RPW8 and resistance to powdery mildew pathogens in natural populations of Arabidopsis lyrata
Article first published online: 16 MAR 2009
© The Authors (2009). Journal compilation © New Phytologist (2009)
Volume 182, Issue 4, pages 984–993, June 2009
How to Cite
Jorgensen, T. H. and Emerson, B. C. (2009), RPW8 and resistance to powdery mildew pathogens in natural populations of Arabidopsis lyrata. New Phytologist, 182: 984–993. doi: 10.1111/j.1469-8137.2009.02787.x
- Issue published online: 8 MAY 2009
- Article first published online: 16 MAR 2009
- Received: 18 November 2008Accepted: 18 January 2009
- Arabidopsis lyrata;
- Arabidopsis thaliana;
- population structure;
- • It is not clear to what extent the orthologues of genes that are adaptively important in one species also contribute to adaptive variation in others. Here, we examine Arabidopsis lyrata to assess the functional and evolutionary significance of natural variation in an orthologue of the gene RPW8 known to be a major determinant of powdery mildew resistance in Arabidopsis thaliana.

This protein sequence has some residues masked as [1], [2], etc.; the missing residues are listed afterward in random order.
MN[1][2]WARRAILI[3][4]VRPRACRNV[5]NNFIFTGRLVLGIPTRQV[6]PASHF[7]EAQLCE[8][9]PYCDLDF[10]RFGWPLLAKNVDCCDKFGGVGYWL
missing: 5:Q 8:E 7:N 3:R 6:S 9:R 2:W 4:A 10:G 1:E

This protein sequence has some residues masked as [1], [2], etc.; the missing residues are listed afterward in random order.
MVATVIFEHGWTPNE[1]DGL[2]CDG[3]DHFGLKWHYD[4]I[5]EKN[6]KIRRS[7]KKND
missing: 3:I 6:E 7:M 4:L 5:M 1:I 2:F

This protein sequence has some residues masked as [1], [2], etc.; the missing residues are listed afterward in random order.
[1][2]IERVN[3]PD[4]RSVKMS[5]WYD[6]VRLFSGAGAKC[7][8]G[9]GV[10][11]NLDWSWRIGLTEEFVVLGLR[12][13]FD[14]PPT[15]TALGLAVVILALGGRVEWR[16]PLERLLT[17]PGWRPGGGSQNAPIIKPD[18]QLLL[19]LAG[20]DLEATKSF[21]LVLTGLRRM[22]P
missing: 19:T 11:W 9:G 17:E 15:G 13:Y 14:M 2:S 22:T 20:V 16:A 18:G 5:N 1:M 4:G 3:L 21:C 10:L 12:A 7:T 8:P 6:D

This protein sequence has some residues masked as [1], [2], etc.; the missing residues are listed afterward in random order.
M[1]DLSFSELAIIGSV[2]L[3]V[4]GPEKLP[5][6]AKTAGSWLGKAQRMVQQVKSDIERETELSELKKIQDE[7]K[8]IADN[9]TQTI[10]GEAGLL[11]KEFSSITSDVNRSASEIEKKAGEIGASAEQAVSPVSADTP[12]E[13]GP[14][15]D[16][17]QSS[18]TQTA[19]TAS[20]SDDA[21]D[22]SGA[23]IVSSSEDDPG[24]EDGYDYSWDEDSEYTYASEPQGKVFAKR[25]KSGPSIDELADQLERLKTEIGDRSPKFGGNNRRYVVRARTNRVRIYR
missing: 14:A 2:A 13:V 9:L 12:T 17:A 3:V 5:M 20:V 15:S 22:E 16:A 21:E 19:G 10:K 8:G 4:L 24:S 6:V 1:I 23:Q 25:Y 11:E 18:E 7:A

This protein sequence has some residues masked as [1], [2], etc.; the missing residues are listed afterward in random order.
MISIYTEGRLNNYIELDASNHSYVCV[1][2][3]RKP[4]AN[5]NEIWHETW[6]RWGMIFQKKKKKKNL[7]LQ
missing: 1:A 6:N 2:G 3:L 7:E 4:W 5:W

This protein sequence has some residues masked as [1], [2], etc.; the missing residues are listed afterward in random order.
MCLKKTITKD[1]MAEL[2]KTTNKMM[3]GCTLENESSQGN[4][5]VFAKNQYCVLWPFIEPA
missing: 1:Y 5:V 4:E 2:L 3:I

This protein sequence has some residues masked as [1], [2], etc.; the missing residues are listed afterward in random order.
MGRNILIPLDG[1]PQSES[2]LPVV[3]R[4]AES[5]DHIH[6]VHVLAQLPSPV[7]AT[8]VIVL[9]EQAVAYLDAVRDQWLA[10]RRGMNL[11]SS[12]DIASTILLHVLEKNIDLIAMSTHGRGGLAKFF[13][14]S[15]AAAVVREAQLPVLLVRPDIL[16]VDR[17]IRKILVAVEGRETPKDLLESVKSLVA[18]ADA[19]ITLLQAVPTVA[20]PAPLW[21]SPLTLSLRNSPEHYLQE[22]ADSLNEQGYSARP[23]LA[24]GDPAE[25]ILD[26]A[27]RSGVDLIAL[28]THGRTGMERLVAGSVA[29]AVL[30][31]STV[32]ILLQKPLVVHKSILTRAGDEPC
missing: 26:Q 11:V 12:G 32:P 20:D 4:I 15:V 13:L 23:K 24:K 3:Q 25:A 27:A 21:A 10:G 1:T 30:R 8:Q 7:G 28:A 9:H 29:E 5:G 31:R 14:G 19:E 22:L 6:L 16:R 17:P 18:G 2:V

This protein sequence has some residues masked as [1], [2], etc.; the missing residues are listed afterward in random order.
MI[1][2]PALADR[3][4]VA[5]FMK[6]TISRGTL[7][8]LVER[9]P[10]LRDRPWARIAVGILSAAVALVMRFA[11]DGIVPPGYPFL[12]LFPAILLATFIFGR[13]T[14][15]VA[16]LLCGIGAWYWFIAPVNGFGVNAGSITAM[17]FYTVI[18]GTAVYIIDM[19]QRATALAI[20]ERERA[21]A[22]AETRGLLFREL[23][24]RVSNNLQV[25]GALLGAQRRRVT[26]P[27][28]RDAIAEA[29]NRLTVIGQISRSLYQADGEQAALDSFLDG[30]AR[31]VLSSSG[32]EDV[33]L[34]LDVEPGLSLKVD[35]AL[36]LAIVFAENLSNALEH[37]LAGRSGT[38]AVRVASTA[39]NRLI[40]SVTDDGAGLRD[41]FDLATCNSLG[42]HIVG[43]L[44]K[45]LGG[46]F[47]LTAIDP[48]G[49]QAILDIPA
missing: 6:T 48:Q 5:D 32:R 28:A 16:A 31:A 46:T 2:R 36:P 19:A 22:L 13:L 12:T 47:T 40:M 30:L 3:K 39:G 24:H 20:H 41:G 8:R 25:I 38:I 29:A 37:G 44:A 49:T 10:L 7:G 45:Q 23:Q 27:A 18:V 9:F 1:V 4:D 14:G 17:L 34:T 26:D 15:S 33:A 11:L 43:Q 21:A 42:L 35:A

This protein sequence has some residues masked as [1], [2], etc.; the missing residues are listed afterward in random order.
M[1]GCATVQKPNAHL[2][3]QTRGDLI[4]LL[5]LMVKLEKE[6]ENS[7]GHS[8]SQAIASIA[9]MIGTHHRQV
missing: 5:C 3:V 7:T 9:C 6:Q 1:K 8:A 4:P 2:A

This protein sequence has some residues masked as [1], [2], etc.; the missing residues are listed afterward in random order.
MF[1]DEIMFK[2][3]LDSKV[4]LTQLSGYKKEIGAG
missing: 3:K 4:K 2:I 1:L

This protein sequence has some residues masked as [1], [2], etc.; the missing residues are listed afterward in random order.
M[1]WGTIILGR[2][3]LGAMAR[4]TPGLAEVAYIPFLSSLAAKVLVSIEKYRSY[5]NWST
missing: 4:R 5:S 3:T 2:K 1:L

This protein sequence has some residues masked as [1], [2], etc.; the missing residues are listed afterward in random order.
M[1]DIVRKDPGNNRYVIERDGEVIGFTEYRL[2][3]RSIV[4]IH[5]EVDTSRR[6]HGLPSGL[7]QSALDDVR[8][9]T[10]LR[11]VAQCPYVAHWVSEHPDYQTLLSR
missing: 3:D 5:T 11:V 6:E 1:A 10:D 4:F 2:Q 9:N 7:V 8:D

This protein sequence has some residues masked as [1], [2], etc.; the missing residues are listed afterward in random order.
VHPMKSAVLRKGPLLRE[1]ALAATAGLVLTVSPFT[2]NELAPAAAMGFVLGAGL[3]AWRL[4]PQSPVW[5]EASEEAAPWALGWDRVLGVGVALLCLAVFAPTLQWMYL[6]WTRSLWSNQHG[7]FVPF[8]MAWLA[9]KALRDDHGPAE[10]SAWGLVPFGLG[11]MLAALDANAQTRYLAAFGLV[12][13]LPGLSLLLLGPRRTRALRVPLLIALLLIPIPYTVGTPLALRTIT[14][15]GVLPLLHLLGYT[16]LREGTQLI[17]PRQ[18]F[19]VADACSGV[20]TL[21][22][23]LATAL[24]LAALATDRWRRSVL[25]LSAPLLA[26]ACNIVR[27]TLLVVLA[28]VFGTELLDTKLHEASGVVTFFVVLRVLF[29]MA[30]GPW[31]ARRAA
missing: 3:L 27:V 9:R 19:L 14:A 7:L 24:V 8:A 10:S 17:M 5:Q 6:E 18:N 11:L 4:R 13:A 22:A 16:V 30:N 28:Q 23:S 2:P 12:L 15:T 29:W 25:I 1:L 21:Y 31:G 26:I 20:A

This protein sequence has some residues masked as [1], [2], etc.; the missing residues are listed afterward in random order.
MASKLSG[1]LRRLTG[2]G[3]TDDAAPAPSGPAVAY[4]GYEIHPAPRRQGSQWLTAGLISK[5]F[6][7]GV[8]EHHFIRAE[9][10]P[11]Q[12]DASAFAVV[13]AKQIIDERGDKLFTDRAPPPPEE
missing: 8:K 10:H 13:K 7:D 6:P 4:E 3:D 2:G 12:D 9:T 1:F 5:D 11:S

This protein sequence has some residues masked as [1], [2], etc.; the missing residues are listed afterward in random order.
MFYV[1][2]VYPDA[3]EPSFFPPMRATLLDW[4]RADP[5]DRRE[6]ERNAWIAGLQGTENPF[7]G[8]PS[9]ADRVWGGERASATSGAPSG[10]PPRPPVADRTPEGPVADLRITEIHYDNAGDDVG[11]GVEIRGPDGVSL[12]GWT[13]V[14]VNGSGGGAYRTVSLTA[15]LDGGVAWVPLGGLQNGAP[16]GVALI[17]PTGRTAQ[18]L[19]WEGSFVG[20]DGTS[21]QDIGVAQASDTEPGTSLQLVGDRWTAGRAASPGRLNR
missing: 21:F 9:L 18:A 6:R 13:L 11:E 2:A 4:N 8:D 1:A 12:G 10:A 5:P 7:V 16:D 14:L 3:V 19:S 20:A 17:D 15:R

- • We assessed the sequence variation at RPW8 and the associated resistance reaction in populations of A. lyrata ssp. petraea. Neutrality tests were performed to understand the importance of local adaptation in maintaining variation at the locus.
- • Highly truncated RPW8 proteins were frequent in all populations and were associated with an increased risk of susceptibility. Haplotypes encoding full-length proteins were highly significantly associated with resistance. There were no signatures of selection at the species-wide level, but some evidence for positive selection in two populations.
- • RPW8 in A. lyrata appears to have a role in powdery mildew resistance, similar to its orthologue in A. thaliana. Unlike A. thaliana, A. lyrata contains a genetic component that can act independently of RPW8 to confer resistance to powdery mildew pathogens. Infrequent local selective sweeps may favour different alleles in different populations, and thereby contribute to the maintenance of species-wide variation at the locus.